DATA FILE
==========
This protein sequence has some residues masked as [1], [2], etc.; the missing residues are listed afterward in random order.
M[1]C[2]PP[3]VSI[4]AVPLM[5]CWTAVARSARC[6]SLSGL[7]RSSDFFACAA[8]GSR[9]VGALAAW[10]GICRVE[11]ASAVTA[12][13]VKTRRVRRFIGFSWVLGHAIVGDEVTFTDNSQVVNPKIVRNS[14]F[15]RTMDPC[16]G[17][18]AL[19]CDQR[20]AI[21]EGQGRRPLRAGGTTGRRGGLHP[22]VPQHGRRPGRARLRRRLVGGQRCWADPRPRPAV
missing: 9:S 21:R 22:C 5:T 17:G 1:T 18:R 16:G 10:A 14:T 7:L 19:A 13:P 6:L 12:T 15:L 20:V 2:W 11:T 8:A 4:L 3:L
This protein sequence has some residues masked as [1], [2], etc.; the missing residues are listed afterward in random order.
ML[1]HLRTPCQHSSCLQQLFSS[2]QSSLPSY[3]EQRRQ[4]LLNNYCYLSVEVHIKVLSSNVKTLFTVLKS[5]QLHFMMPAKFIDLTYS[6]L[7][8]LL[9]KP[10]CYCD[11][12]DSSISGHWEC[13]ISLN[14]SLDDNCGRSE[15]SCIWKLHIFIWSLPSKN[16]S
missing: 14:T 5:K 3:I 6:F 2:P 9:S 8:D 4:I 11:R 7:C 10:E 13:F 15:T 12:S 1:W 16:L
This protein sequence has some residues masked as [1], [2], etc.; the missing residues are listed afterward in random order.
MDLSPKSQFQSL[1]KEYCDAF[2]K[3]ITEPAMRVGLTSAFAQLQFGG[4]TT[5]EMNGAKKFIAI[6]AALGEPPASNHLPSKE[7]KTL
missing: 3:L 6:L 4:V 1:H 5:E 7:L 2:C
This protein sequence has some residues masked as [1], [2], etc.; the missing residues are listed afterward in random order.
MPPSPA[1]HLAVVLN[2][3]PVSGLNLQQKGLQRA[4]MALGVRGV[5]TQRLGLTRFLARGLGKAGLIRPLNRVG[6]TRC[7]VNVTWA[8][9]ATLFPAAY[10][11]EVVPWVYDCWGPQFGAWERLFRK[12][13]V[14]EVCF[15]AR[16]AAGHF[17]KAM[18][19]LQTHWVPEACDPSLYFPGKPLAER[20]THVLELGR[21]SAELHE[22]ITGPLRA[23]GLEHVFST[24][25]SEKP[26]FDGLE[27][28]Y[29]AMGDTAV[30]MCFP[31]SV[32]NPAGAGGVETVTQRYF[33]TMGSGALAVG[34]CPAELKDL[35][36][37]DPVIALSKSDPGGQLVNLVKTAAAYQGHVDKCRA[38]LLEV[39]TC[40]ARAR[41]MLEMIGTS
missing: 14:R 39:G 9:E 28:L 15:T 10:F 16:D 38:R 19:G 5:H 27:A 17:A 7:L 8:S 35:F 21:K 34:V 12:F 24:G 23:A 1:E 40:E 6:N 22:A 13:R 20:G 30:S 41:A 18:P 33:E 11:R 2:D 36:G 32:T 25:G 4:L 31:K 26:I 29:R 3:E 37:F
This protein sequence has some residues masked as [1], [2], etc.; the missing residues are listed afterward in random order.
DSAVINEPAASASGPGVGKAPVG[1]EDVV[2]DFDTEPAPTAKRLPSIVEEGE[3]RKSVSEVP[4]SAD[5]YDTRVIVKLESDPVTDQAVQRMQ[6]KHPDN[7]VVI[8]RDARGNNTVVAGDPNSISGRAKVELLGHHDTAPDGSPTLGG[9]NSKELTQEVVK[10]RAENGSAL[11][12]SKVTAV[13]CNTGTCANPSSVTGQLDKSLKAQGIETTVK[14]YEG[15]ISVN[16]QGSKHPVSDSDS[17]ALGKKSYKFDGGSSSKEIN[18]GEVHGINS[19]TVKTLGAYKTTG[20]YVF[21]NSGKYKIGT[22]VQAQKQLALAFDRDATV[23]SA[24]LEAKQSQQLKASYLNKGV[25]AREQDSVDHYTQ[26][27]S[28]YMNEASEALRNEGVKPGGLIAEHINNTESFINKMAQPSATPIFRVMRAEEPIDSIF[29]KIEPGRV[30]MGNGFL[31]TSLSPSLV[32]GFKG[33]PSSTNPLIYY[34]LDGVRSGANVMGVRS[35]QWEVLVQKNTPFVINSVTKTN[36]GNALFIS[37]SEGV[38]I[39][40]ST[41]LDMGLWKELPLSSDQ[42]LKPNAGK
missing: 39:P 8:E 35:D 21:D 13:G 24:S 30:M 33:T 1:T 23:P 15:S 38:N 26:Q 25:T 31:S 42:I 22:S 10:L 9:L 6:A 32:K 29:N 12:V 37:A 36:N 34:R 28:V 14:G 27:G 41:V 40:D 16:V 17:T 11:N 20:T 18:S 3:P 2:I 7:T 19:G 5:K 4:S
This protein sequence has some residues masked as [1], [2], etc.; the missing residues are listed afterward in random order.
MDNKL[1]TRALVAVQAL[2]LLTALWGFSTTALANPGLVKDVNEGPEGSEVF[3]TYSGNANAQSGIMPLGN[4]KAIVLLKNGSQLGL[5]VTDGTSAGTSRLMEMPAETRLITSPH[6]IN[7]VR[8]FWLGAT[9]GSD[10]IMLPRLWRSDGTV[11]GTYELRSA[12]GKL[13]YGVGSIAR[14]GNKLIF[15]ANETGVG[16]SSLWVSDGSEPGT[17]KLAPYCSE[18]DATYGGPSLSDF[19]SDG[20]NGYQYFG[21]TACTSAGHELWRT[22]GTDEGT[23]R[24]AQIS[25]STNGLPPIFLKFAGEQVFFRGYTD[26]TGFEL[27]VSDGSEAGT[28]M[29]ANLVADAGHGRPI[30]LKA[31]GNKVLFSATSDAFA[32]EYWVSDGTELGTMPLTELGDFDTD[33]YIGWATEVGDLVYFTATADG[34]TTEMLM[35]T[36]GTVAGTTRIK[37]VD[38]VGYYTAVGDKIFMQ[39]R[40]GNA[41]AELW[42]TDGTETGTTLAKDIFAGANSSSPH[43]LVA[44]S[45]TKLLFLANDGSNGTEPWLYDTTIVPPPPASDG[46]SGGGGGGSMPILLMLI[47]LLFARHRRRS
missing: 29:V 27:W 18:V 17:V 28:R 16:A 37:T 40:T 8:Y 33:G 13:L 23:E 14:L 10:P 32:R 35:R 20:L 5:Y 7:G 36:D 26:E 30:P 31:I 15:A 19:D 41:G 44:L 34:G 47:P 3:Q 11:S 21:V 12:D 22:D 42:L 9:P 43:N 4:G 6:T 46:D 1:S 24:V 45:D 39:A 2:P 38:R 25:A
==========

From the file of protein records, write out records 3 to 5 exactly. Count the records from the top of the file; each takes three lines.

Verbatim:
This protein sequence has some residues masked as [1], [2], etc.; the missing residues are listed afterward in random order.
MDLSPKSQFQSL[1]KEYCDAF[2]K[3]ITEPAMRVGLTSAFAQLQFGG[4]TT[5]EMNGAKKFIAI[6]AALGEPPASNHLPSKE[7]KTL
missing: 3:L 6:L 4:V 1:H 5:E 7:L 2:C
This protein sequence has some residues masked as [1], [2], etc.; the missing residues are listed afterward in random order.
MPPSPA[1]HLAVVLN[2][3]PVSGLNLQQKGLQRA[4]MALGVRGV[5]TQRLGLTRFLARGLGKAGLIRPLNRVG[6]TRC[7]VNVTWA[8][9]ATLFPAAY[10][11]EVVPWVYDCWGPQFGAWERLFRK[12][13]V[14]EVCF[15]AR[16]AAGHF[17]KAM[18][19]LQTHWVPEACDPSLYFPGKPLAER[20]THVLELGR[21]SAELHE[22]ITGPLRA[23]GLEHVFST[24][25]SEKP[26]FDGLE[27][28]Y[29]AMGDTAV[30]MCFP[31]SV[32]NPAGAGGVETVTQRYF[33]TMGSGALAVG[34]CPAELKDL[35][36][37]DPVIALSKSDPGGQLVNLVKTAAAYQGHVDKCRA[38]LLEV[39]TC[40]ARAR[41]MLEMIGTS
missing: 14:R 39:G 9:E 28:L 15:T 10:F 16:D 38:R 19:G 5:H 27:A 17:A 7:L 8:S 35:F 21:K 34:V 12:F 24:G 23:A 1:E 40:E 6:N 22:A 13:R 20:G 30:S 41:A 18:P 33:E 11:R 2:D 36:G 32:T 25:G 4:L 31:K 26:I 29:R 3:E 37:F
This protein sequence has some residues masked as [1], [2], etc.; the missing residues are listed afterward in random order.
DSAVINEPAASASGPGVGKAPVG[1]EDVV[2]DFDTEPAPTAKRLPSIVEEGE[3]RKSVSEVP[4]SAD[5]YDTRVIVKLESDPVTDQAVQRMQ[6]KHPDN[7]VVI[8]RDARGNNTVVAGDPNSISGRAKVELLGHHDTAPDGSPTLGG[9]NSKELTQEVVK[10]RAENGSAL[11][12]SKVTAV[13]CNTGTCANPSSVTGQLDKSLKAQGIETTVK[14]YEG[15]ISVN[16]QGSKHPVSDSDS[17]ALGKKSYKFDGGSSSKEIN[18]GEVHGINS[19]TVKTLGAYKTTG[20]YVF[21]NSGKYKIGT[22]VQAQKQLALAFDRDATV[23]SA[24]LEAKQSQQLKASYLNKGV[25]AREQDSVDHYTQ[26][27]S[28]YMNEASEALRNEGVKPGGLIAEHINNTESFINKMAQPSATPIFRVMRAEEPIDSIF[29]KIEPGRV[30]MGNGFL[31]TSLSPSLV[32]GFKG[33]PSSTNPLIYY[34]LDGVRSGANVMGVRS[35]QWEVLVQKNTPFVINSVTKTN[36]GNALFIS[37]SEGV[38]I[39][40]ST[41]LDMGLWKELPLSSDQ[42]LKPNAGK
missing: 39:P 8:E 35:D 21:D 13:G 24:S 30:M 33:T 1:T 23:P 15:S 38:N 26:Q 25:T 31:S 42:I 22:S 10:L 9:L 6:A 32:K 29:N 12:V 37:A 36:N 34:R 28:V 14:G 27:G 41:V 40:D 16:V 17:T 11:N 20:T 18:S 3:P 2:I 7:T 19:G 5:K 4:S